Hemina is one of the most varied and diverse progressive metal bands out there. Each albums sees them trying new things and adding new genres to the mix. They have matured so much over the years. They went from a spacey progressive metal band with this constantly driving riffage on "Synthetic" to a band that can throw in a little funk or soul on "Nebulae" to masters of combining any and all genres with their increasingly heavy sound on "Venus". They do all of this seamlessly.

Their basic sound is a dense, djent-oriented progressive metal that, unlike other bands out there, does not focus on the syncopation or polyrhythms. Instead, these are but a foundation for all their other offerings. On "Venus", you'll hear plenty of jazzy sax and bluesy guitars, symphonic prog sections, huge key-driven orchestral movements, pastoral flute, and more surreal 80's style new wave inspirations. From beginning to end, they make all of this work like few other bands could.

"Venus" is therefore the band's most fully realized, wholly composed album to date. If I had a criticism for their first album, it would be that it was unrelenting in its heaviness and drive, sometimes blurring the songs together. "Nebulae" fixed much of that, but "Venus" has brought their maturation full circle. Each album has oozed more and more delicious musical space. Their djenty riffing can definitely be rather dense and complicated to fathom at points, but the band has clearly begun to understand the amazing feeling of adding space to their music that fully immerses the listener in the journey.

Who are these guys (and gal)? Hemina consists of Douglas Skene on lead vocals, guitars, and keys; Mitch Coull on guitars and vocals; Jessica Skene on bass and vocals; and newcomer Nathan McMahon on drums and vocals. Yes, they all sing, though Douglas is the lead singer. There are also various guests who make appearances throughout the album to provide the sax, trumpet, flute, and choirs. Now, the band states in their official promo bio that the lineup is reinvigorated, and I feel it really does show. Their bio wasn't just spewing BS here. The performances are energetic and the songs are all awesome individually due to loads of great ideas and just this feeling like the band is really having fun. One of the more significant changes is that Douglas is now providing the keys and also new member Nathan is handling drums. These changes are vital to this album.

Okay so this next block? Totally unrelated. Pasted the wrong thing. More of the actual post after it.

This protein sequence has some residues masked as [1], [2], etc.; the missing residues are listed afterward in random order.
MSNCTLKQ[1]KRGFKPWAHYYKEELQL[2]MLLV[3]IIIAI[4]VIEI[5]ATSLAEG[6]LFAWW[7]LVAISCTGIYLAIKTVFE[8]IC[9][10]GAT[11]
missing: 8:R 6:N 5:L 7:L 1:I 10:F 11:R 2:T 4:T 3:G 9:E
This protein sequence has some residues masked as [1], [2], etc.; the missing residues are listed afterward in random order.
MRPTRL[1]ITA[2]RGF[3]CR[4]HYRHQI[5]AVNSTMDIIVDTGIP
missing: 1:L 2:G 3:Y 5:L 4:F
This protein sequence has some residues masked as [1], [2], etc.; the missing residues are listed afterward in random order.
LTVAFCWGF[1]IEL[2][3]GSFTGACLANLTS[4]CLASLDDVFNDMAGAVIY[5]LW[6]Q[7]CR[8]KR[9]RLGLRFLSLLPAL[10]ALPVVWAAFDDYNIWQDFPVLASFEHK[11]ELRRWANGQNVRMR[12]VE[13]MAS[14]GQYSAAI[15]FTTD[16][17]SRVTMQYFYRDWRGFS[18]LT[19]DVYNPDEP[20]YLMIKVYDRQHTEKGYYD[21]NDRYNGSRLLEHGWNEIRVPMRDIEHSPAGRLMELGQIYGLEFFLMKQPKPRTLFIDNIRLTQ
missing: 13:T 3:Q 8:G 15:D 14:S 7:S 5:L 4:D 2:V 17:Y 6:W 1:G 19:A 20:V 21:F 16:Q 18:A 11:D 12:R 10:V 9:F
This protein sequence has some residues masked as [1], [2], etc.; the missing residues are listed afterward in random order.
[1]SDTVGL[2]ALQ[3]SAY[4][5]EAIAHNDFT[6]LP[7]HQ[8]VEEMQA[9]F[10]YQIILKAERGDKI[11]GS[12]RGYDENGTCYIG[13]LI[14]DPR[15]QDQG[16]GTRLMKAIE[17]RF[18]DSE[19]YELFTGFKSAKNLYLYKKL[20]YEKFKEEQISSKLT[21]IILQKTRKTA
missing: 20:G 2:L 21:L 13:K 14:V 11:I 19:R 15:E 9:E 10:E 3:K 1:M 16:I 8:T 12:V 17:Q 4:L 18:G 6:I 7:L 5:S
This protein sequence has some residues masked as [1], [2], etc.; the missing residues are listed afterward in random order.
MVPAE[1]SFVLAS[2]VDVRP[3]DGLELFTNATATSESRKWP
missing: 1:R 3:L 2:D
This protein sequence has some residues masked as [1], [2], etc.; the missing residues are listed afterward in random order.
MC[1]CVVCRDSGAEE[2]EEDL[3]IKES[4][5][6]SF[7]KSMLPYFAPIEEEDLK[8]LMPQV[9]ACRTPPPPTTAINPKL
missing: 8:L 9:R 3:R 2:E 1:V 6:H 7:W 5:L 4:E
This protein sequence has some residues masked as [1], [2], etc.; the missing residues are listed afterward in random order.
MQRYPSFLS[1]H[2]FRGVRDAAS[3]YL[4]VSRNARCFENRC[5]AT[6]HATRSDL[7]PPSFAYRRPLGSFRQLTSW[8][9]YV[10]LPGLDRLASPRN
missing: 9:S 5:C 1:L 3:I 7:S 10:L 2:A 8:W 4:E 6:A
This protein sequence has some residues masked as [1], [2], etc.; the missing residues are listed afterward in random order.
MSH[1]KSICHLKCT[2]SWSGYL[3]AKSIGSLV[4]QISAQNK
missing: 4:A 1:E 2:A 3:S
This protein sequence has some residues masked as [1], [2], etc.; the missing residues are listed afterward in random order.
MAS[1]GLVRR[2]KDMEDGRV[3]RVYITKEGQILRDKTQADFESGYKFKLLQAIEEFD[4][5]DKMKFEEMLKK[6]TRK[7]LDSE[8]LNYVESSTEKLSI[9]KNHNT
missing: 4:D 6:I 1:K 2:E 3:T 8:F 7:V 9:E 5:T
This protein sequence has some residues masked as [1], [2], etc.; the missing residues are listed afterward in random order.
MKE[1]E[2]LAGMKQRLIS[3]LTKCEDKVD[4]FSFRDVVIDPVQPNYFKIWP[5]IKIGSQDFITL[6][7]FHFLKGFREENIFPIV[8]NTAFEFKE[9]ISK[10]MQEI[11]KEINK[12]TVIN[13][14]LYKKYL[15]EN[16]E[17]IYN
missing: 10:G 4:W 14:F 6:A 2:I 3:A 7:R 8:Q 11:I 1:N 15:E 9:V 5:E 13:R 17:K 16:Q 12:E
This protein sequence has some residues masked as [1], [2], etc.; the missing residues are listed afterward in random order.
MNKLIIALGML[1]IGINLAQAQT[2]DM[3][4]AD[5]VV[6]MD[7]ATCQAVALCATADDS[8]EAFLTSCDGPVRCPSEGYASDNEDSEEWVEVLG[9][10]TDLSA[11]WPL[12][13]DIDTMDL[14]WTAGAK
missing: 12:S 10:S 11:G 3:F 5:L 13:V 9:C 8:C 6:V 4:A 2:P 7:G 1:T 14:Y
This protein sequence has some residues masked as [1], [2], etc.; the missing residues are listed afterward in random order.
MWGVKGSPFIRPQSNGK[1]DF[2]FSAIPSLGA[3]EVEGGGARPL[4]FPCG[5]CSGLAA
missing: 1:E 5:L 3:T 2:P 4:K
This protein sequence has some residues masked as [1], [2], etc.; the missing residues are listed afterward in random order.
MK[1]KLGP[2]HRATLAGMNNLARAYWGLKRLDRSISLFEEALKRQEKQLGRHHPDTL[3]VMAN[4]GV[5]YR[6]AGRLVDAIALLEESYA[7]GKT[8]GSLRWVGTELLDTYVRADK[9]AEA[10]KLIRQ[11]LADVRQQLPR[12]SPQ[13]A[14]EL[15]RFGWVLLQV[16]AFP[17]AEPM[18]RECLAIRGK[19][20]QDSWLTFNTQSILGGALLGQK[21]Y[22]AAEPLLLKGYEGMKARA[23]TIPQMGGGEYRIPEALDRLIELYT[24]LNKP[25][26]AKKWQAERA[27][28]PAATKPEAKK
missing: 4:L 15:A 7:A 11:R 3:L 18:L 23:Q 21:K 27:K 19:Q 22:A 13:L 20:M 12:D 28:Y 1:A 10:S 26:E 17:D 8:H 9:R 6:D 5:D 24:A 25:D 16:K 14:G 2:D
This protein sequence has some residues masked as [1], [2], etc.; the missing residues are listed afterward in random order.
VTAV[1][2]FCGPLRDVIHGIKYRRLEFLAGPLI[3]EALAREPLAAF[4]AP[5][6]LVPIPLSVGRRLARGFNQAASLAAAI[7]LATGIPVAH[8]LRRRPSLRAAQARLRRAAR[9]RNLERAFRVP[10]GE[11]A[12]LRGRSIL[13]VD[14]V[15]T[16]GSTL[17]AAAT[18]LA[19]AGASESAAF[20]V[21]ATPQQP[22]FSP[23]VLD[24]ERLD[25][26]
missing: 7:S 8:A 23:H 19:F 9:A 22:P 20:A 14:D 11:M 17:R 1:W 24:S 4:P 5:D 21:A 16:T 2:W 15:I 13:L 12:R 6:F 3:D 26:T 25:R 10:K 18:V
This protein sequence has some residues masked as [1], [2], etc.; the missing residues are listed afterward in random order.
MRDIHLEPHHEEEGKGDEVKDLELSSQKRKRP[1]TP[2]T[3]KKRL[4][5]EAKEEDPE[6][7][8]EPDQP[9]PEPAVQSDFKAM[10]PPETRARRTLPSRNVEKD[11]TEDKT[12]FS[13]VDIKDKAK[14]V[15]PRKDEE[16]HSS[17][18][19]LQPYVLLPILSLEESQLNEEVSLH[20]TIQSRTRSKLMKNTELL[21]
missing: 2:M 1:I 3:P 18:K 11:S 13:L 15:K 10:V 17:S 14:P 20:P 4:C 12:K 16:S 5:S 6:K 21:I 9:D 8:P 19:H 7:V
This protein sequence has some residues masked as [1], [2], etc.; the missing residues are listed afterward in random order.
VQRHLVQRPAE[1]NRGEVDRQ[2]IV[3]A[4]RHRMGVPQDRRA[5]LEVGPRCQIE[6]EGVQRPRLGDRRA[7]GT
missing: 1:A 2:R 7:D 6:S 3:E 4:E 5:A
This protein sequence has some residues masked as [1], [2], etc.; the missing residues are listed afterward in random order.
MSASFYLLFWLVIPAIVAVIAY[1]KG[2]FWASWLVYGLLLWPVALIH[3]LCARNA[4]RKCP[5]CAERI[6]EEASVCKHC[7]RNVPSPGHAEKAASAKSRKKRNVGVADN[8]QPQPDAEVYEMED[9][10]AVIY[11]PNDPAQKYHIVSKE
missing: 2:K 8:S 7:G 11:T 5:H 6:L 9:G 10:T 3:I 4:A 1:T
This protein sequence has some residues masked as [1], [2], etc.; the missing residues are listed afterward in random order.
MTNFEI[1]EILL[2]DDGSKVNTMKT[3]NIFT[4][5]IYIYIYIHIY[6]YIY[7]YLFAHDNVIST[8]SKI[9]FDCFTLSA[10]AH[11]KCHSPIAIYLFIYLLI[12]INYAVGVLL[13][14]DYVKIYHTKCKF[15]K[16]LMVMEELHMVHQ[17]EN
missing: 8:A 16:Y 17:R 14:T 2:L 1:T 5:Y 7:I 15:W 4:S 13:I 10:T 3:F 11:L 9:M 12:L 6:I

The performances here are second to none. Douglas and Mitch lay down some incredibly mind-blowing guitar work, especially on the unpredictable djent-based riffs. Jessica is a very underappreciated bassist, keeping up handily with the guitars. Nathan's drums do indeed breathe new life into the rhythm section here, and he is very mature in the way he can navigate the genre changes. Finally, despite having a super strong history of keys (including one of my favorite keyboard lines ever on "The Boy is Dead" off their debut), I have to admit that the keys are overall much stronger than they have ever been, thanks to Douglas. My brain picks up on keys very quickly, and I hear all sorts of very memorable lines and solos throughout the album, such as the awesome solo on "I".

The vocals are better than ever. Doug has one of the best voices I've ever heard, and he is super humble about it. "Venus", however, sees him produce his most inventive vocal lines to date, no question. The others sound better than ever, too, including his wife, Jessica; but everyone in the band sings at some point, and the vocal harmonies are too strong to ignore, whether they be creepy deep vocals or even a little rap section on "Dream State of Mind", reminiscent of Pain of Salvation.

Sense of fun or not, the band is tackling a rather somber topic this time by discussing domestic abuse. It's pretty obvious from the lyrics, which sometimes incur righteous wrath in the listener. They are well written and rather blunt at times. The band, however, manages to make them playful at times, too. I'll never forget the line, "I'm feeling sticky, so be my glue." How could I?

When approaching "Venus", the listener might feel a little overwhelmed. With a run time of 80 minutes and all these genres making an appearance, it is natural to feel a little small. "Venus", however, is rather accessible and even catchy. The songs range from heavy, thundering prog metal to psychedelic and weird expressions. Two heavier songs near the beginning of the album, "Fantasy" and "High Kite Ride" are journeys in and of themselves, weaving in and around monstrous grooves. The latter is one of the best songs the band has ever made. "Expect the Unexpected", however, is exactly what its name implies: something different. It's a slower, trudging song with brilliant vocal lines, seductive lyrics, and a weird factor of 10. It honestly reminds me of a Bowie song.

That brings up my primary observation on "Venus". I do believe that what makes this album sound so different is the 80's inspiration that I hear throughout it. You'll mainly hear it in the keys and some of the melodies, but the album overall has this over the top, grandly energetic vibe that matches my assessment of the 80's. Tracks like the absolutely glorious "Dream State of Mind" or even the title track have this proggy structure combined with heavy-soft rhythms that break into excellent instrumentals with very synthy synth and killer hooks. Other songs like "Moonlight Bride" put jazz front and center, but remind me more of Gerry Rafferty than anything else. Yes, I think the 80's are strong with this album, and that is probably why I cannot get enough of it.